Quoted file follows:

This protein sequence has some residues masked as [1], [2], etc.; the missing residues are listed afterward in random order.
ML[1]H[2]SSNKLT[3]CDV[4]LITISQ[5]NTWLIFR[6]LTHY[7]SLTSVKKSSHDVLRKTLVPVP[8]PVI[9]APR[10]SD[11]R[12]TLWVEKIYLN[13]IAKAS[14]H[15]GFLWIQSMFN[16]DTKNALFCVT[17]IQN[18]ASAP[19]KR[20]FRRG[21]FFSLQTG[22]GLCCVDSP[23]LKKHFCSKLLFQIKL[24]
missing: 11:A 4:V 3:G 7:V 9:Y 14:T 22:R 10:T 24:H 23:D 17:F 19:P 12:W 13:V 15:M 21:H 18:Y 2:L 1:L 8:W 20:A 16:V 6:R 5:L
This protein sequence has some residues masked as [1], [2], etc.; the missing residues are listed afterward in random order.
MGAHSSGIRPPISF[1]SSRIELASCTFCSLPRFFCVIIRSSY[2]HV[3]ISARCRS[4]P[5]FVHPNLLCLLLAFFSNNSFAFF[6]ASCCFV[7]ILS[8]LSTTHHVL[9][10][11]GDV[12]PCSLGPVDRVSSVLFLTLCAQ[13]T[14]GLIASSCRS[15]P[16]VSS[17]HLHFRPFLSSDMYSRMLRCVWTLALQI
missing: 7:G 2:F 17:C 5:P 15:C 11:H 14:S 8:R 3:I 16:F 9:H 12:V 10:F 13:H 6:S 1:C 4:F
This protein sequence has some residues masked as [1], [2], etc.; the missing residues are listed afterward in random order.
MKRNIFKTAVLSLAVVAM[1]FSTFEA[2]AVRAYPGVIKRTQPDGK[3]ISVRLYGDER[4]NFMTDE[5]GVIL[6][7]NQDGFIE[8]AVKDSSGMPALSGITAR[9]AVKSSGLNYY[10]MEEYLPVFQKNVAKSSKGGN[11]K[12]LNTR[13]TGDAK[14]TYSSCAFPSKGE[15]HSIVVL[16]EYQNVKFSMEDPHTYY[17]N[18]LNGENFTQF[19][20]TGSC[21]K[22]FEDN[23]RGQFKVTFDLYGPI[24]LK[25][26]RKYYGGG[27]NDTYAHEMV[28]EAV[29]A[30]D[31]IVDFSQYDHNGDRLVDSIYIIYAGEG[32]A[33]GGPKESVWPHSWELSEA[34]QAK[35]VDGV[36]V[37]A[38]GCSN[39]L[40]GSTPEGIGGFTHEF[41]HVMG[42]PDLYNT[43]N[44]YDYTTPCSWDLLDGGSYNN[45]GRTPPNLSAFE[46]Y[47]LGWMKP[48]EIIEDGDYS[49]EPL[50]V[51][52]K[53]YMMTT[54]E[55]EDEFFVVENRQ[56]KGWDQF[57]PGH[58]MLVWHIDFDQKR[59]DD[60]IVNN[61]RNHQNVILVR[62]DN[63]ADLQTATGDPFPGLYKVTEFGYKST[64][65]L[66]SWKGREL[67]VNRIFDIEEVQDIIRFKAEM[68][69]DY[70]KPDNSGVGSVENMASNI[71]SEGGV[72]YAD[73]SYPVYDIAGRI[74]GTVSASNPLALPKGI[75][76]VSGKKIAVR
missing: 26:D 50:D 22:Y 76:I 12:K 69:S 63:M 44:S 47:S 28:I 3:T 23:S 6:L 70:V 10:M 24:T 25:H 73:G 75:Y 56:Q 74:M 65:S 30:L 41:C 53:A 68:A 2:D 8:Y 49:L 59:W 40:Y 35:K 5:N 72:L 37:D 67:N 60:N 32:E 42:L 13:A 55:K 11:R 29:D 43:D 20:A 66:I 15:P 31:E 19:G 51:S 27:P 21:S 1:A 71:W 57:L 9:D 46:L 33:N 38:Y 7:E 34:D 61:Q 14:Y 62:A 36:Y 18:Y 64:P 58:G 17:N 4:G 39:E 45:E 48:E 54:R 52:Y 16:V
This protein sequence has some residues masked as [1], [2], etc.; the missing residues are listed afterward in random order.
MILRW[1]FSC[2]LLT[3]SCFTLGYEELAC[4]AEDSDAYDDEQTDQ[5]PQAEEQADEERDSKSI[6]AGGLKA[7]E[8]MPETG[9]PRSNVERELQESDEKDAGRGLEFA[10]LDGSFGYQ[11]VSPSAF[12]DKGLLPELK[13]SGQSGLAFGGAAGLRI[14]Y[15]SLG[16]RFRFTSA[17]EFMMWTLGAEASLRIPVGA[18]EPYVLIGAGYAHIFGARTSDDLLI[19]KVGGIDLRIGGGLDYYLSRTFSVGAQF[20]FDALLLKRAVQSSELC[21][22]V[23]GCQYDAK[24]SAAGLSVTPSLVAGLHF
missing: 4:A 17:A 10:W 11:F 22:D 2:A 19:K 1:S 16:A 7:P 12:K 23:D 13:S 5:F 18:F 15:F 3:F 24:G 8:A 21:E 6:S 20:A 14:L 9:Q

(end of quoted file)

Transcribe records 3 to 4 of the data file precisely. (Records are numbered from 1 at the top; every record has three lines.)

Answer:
This protein sequence has some residues masked as [1], [2], etc.; the missing residues are listed afterward in random order.
MKRNIFKTAVLSLAVVAM[1]FSTFEA[2]AVRAYPGVIKRTQPDGK[3]ISVRLYGDER[4]NFMTDE[5]GVIL[6][7]NQDGFIE[8]AVKDSSGMPALSGITAR[9]AVKSSGLNYY[10]MEEYLPVFQKNVAKSSKGGN[11]K[12]LNTR[13]TGDAK[14]TYSSCAFPSKGE[15]HSIVVL[16]EYQNVKFSMEDPHTYY[17]N[18]LNGENFTQF[19][20]TGSC[21]K[22]FEDN[23]RGQFKVTFDLYGPI[24]LK[25][26]RKYYGGG[27]NDTYAHEMV[28]EAV[29]A[30]D[31]IVDFSQYDHNGDRLVDSIYIIYAGEG[32]A[33]GGPKESVWPHSWELSEA[34]QAK[35]VDGV[36]V[37]A[38]GCSN[39]L[40]GSTPEGIGGFTHEF[41]HVMG[42]PDLYNT[43]N[44]YDYTTPCSWDLLDGGSYNN[45]GRTPPNLSAFE[46]Y[47]LGWMKP[48]EIIEDGDYS[49]EPL[50]V[51][52]K[53]YMMTT[54]E[55]EDEFFVVENRQ[56]KGWDQF[57]PGH[58]MLVWHIDFDQKR[59]DD[60]IVNN[61]RNHQNVILVR[62]DN[63]ADLQTATGDPFPGLYKVTEFGYKST[64][65]L[66]SWKGREL[67]VNRIFDIEEVQDIIRFKAEM[68][69]DY[70]KPDNSGVGSVENMASNI[71]SEGGV[72]YAD[73]SYPVYDIAGRI[74]GTVSASNPLALPKGI[75][76]VSGKKIAVR
missing: 26:D 50:D 22:Y 76:I 12:K 69:S 63:M 44:S 47:S 28:I 3:T 23:S 6:L 70:V 10:M 24:T 25:H 73:G 75:Y 56:Q 74:M 65:S 30:L 41:C 53:A 68:A 2:D 8:Y 49:L 59:W 40:Y 35:K 5:N 72:L 37:D 67:N 60:N 32:E 42:L 13:A 55:K 11:R 29:D 43:D 20:A 66:I 15:P 31:E 19:G 51:S 27:P 21:S 1:A 71:W 57:L 9:D 46:L 33:N 38:Y 7:E 34:D 61:Q 14:Y 62:A 36:Y 18:Y 64:P 58:G 17:N 4:G 39:E 45:E 48:E 54:R 52:Y 16:V
This protein sequence has some residues masked as [1], [2], etc.; the missing residues are listed afterward in random order.
MILRW[1]FSC[2]LLT[3]SCFTLGYEELAC[4]AEDSDAYDDEQTDQ[5]PQAEEQADEERDSKSI[6]AGGLKA[7]E[8]MPETG[9]PRSNVERELQESDEKDAGRGLEFA[10]LDGSFGYQ[11]VSPSAF[12]DKGLLPELK[13]SGQSGLAFGGAAGLRI[14]Y[15]SLG[16]RFRFTSA[17]EFMMWTLGAEASLRIPVGA[18]EPYVLIGAGYAHIFGARTSDDLLI[19]KVGGIDLRIGGGLDYYLSRTFSVGAQF[20]FDALLLKRAVQSSELC[21][22]V[23]GCQYDAK[24]SAAGLSVTPSLVAGLHF
missing: 4:A 17:A 10:W 11:F 22:D 2:A 19:K 1:S 16:A 7:P 12:K 23:D 13:S 5:F 18:F 15:F 3:F 24:G 8:A 21:E 6:S 20:A 14:L 9:Q